Frequently, I find that the biggest problem for P&R and chip finishing engineers is not just that DP errors occur, but that visualizing them can be very confusing when you are first learning to recognize and debug them. One thing that confuses and frustrates many engineers is that a single layout issue can potentially cause many different types of DP errors in the DRC run. Let’s look at an example in Figures 4 and 5.
In this case study, the designer used Calibre nmDRC with Calibre Multi-Patterning to color a layout from a P&R design, and then run the DRC checks on the results. There were several DRC errors for adjacent polygons that were at minimum space with the same color. The left image in Figure 4 shows two examples of this rule violation, with pairs of pink edges marking the space between polygons of the same color. The initial, seemingly obvious, reaction from the engineer was to assume there must be some type of bug in Calibre Multi-Patterning. Why would it color adjacent polygons the same color if they are at minimum space? While waiting on a response from us as to what might be wrong with Calibre Multi-Patterning, the engineer decided to remove the small L-shaped polygon just above these two errors, just because it was a simple thing to do. To his surprise, the errors also disappeared, as shown in the image on the right. He also noticed that the color of the adjacent polygons now alternated properly. How could removing that non-associated polygon affect the coloring, especially when these two errors never even flagged that polygon?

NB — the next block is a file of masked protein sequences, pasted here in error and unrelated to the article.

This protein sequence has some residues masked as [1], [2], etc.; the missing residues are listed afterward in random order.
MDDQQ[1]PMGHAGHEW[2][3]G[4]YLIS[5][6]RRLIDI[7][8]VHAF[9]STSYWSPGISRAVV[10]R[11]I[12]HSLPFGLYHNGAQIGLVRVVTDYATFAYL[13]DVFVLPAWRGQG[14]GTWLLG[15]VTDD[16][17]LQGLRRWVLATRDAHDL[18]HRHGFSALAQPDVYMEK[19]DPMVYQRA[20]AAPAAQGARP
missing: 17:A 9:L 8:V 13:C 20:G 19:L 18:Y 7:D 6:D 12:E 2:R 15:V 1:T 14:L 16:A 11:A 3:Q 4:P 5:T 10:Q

The answer to this conundrum was in a completely different DP rule violation. Figure 5 shows the error markers for the DP odd-cycle rule. You can see in red that there are two odd-cycle errors, both involving two of the three long vertical polygons that were originally colored the same color and the L-shaped polygon floating in the open space. But how does this relate to the same-color spacing violations?